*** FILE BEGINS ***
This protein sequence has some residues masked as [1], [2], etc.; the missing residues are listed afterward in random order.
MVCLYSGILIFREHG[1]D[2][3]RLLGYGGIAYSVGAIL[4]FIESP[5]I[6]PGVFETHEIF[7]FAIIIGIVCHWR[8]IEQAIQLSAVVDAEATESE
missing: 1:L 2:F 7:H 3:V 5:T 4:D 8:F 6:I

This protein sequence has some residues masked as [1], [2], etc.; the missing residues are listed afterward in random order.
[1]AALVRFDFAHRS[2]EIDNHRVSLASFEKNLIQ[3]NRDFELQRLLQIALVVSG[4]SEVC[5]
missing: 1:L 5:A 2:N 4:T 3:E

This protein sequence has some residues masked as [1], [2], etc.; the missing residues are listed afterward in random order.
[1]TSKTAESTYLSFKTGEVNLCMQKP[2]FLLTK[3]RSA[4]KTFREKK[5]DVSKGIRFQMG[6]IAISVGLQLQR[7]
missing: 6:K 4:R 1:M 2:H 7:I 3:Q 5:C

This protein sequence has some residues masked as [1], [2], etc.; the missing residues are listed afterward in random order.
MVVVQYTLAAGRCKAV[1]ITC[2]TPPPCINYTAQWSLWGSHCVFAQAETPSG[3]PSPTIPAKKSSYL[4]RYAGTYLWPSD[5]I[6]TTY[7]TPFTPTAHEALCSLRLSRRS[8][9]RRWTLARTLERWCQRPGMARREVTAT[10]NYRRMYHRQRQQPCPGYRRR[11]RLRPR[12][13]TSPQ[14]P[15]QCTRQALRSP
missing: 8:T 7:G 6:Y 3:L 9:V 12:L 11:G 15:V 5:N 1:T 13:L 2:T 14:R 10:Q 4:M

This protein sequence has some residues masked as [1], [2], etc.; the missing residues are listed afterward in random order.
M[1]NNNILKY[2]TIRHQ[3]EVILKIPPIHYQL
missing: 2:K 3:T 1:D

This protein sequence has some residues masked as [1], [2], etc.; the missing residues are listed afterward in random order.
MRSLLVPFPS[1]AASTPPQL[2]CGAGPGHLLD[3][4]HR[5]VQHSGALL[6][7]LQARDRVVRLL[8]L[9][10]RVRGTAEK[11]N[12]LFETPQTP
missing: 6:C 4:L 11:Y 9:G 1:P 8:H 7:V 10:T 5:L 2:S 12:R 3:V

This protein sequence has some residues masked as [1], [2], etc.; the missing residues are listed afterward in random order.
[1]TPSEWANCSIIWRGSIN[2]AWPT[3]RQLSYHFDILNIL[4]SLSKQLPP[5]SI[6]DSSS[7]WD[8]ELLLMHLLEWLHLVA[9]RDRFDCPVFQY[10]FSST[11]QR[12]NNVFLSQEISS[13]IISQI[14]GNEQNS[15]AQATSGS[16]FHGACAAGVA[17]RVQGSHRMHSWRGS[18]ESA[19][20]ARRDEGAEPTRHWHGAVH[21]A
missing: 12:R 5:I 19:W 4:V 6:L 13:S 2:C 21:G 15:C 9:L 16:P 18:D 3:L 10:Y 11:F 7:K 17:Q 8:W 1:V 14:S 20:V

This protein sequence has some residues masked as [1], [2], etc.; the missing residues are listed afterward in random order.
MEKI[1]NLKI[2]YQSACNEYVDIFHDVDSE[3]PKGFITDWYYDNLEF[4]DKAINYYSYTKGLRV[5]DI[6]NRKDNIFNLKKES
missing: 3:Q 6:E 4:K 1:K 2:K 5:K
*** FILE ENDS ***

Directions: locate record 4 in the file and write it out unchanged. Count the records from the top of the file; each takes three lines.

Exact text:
This protein sequence has some residues masked as [1], [2], etc.; the missing residues are listed afterward in random order.
MVVVQYTLAAGRCKAV[1]ITC[2]TPPPCINYTAQWSLWGSHCVFAQAETPSG[3]PSPTIPAKKSSYL[4]RYAGTYLWPSD[5]I[6]TTY[7]TPFTPTAHEALCSLRLSRRS[8][9]RRWTLARTLERWCQRPGMARREVTAT[10]NYRRMYHRQRQQPCPGYRRR[11]RLRPR[12][13]TSPQ[14]P[15]QCTRQALRSP
missing: 8:T 7:G 6:Y 3:L 9:V 12:L 11:G 15:V 5:N 1:T 13:L 2:T 14:R 10:Q 4:M